My mother used the term when I asked her why it wasn’t a big deal for me to move in with FH right before he proposed when, in the past, she was very disdainful of the idea. She even said that, when my brother and sister in law moved in together for their engagement, she didn’t like it. But us? We’re practically married! What?

I dislike the term as much as “playing house” and would equate it to those people who talk about being “practically” a virgin. Nope. You are married or you’re not. I am not practically married to my man. I’m engaged to him. Before I was engaged, I was dating him. Practically noting. 

Post # 12
10283 posts
Sugar Beekeeper
  • Wedding: October 2011

We used that phrase constantly before we were engaged because it was true. We had lived together for more than 5 years with joint finances. The only difference between us and our married friends was that fancy piece of paper. Now that we’re married, it doesn’t feel any different than it did before. I personally don’t see anything wrong with saying you’re “practically married” if that’s how your relationship feels. 

Post # 13
1012 posts
Bumble bee

I hate it. Because then you can get from him “Well we’re practically married so whats the point of having a wedding?”.

I’ve got this, and yes i get pissed off.  Its makes me feel like they have no incentive for marriage, and therefore think its ok to make us wait.  Which is not ok. 

Post # 14
3798 posts
Honey bee
  • Wedding: June 2012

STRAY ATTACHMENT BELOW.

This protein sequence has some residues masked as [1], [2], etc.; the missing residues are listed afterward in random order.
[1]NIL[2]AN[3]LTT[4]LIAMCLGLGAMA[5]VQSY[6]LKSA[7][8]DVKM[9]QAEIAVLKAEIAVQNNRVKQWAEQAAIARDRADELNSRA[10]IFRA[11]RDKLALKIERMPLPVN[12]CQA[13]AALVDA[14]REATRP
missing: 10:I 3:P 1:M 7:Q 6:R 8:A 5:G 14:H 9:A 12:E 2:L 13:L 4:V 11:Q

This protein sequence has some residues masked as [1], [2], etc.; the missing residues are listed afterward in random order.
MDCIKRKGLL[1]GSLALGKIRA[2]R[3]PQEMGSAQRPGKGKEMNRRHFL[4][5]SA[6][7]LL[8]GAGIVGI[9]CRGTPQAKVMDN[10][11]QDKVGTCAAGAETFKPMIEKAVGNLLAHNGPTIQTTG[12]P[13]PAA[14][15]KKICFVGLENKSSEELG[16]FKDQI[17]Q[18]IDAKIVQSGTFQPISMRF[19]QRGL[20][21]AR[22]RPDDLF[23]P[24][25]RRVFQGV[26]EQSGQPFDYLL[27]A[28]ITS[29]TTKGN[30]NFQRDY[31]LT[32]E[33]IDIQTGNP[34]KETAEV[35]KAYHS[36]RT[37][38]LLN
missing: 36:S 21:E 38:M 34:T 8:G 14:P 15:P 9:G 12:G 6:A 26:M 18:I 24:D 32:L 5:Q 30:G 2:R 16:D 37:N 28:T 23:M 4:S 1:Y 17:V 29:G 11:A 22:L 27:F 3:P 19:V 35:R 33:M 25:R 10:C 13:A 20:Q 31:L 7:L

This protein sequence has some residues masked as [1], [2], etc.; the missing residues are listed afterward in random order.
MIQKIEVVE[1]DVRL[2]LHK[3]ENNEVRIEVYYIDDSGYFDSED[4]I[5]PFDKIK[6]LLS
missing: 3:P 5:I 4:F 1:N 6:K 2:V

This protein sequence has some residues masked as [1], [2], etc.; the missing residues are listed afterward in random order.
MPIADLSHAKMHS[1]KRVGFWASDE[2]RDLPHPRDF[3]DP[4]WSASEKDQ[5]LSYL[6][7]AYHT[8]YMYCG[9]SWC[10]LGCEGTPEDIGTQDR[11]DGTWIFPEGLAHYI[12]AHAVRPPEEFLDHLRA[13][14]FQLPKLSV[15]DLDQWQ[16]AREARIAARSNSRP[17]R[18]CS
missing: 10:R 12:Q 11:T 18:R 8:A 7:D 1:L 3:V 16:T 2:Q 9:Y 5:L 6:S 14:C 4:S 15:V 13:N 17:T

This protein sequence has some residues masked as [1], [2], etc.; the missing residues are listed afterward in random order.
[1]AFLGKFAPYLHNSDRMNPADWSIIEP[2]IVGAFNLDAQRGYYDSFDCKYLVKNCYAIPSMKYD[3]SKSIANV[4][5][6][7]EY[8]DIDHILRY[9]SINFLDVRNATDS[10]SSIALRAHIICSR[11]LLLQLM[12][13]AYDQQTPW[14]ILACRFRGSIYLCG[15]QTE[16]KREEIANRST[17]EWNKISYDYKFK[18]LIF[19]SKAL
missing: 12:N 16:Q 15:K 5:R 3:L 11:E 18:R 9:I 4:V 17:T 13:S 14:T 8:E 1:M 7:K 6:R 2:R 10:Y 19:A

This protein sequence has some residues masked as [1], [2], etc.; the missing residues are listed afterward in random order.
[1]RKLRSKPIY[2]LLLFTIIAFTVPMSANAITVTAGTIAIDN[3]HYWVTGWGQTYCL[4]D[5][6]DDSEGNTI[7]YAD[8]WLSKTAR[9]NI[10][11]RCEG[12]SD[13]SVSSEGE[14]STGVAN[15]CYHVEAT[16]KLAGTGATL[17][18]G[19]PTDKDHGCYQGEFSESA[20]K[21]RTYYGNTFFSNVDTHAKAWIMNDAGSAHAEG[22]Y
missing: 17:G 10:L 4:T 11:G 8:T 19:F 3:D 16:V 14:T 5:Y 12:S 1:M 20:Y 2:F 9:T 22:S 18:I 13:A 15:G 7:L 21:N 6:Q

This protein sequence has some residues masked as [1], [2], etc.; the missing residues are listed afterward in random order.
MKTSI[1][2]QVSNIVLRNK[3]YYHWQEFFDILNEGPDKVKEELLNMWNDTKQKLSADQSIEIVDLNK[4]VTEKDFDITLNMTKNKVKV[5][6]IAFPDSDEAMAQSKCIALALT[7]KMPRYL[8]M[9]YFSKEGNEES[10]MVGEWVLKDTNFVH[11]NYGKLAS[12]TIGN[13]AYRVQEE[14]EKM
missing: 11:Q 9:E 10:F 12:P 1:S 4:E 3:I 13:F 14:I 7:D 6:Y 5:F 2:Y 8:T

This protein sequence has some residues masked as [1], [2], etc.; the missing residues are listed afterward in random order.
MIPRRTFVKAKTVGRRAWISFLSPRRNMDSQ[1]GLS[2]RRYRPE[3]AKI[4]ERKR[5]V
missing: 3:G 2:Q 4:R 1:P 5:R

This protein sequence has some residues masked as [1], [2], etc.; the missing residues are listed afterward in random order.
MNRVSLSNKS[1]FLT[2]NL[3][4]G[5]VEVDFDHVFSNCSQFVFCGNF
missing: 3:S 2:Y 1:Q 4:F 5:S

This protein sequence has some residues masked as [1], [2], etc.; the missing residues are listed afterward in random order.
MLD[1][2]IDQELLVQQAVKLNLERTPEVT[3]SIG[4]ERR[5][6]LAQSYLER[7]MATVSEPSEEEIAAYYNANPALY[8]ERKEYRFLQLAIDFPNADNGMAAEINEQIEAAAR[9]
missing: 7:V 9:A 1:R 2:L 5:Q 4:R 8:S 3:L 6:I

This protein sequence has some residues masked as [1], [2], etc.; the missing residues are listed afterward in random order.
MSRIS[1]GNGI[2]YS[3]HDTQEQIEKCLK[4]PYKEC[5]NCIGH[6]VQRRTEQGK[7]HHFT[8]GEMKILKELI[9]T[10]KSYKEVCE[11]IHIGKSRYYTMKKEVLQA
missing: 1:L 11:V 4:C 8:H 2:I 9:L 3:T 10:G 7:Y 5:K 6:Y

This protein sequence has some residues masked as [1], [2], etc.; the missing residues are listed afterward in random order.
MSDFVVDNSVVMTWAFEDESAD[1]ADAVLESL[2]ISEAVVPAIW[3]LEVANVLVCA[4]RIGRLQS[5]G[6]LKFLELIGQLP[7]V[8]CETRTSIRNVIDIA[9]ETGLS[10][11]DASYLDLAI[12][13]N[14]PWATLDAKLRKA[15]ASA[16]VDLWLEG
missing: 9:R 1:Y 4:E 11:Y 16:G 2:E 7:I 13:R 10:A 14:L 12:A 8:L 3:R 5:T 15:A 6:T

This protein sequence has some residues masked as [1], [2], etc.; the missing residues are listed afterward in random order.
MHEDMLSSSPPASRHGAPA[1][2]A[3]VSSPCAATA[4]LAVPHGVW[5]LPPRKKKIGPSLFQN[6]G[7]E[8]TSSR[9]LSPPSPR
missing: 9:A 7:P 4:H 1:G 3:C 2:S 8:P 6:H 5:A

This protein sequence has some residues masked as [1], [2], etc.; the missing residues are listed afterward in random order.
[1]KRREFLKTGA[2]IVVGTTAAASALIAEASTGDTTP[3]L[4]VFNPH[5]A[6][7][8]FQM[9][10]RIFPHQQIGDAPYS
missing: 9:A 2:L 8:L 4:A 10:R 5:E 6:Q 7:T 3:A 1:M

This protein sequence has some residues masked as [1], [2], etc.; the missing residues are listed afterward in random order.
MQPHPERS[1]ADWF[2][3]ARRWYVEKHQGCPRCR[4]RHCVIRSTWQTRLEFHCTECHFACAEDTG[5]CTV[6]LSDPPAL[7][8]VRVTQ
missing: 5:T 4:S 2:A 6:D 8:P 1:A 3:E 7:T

I dont like it. However, when my Fiance said it, he meant it as in “we are practically married now, so why would getting married change our relationship in a negative way”. We get along well, and we handle our house/lives in a harmonious way, so by being “practically married”, we saw that getting married was not going to change anything for the worse. I think this is actually the only reason why we are getting married!

However, I’d be leery if a guy said to me “we are practically married now so what is the point of a wedding?”. I think it really is only an excuse men get away with.

I think it just depends on the context in which it is used.

Post # 15
2319 posts
Buzzing bee
  • Wedding: July 2011

We had never used this term in our relationship prior to marriage. If SO had done so, I would serve him his a$$ on a platter.

“Practically married” is not the same as being married. There’s a BIG difference.

In spite of the fact that people can share a house, finances, children, etc., the point is that they can just as easily walk away from it all. The legal marriage certificate is not “just a piece of paper”. It does in fact bind you to each other LEGALLY. This is not just a HUGE different in lifestyle, or a difference in your feelings for each other, it’s more profound than that.

Post # 16
1729 posts
Bumble bee
  • Wedding: June 2014

I agree with @soyjoy222 that it depends on the context – if it’s used an excuse to put off an engagement or marriage, then … that’s not cool. My SO has told me something similar, he said he already considers me his wife. From his tone,  the context, and previous conversations, I know he means that he considers himself as committed to me as if we were married, so I’m perfectly okay (and flattered by) what he said.

The topic ‘The phrase “practically married”’ is closed to new replies.

Find Amazing Vendors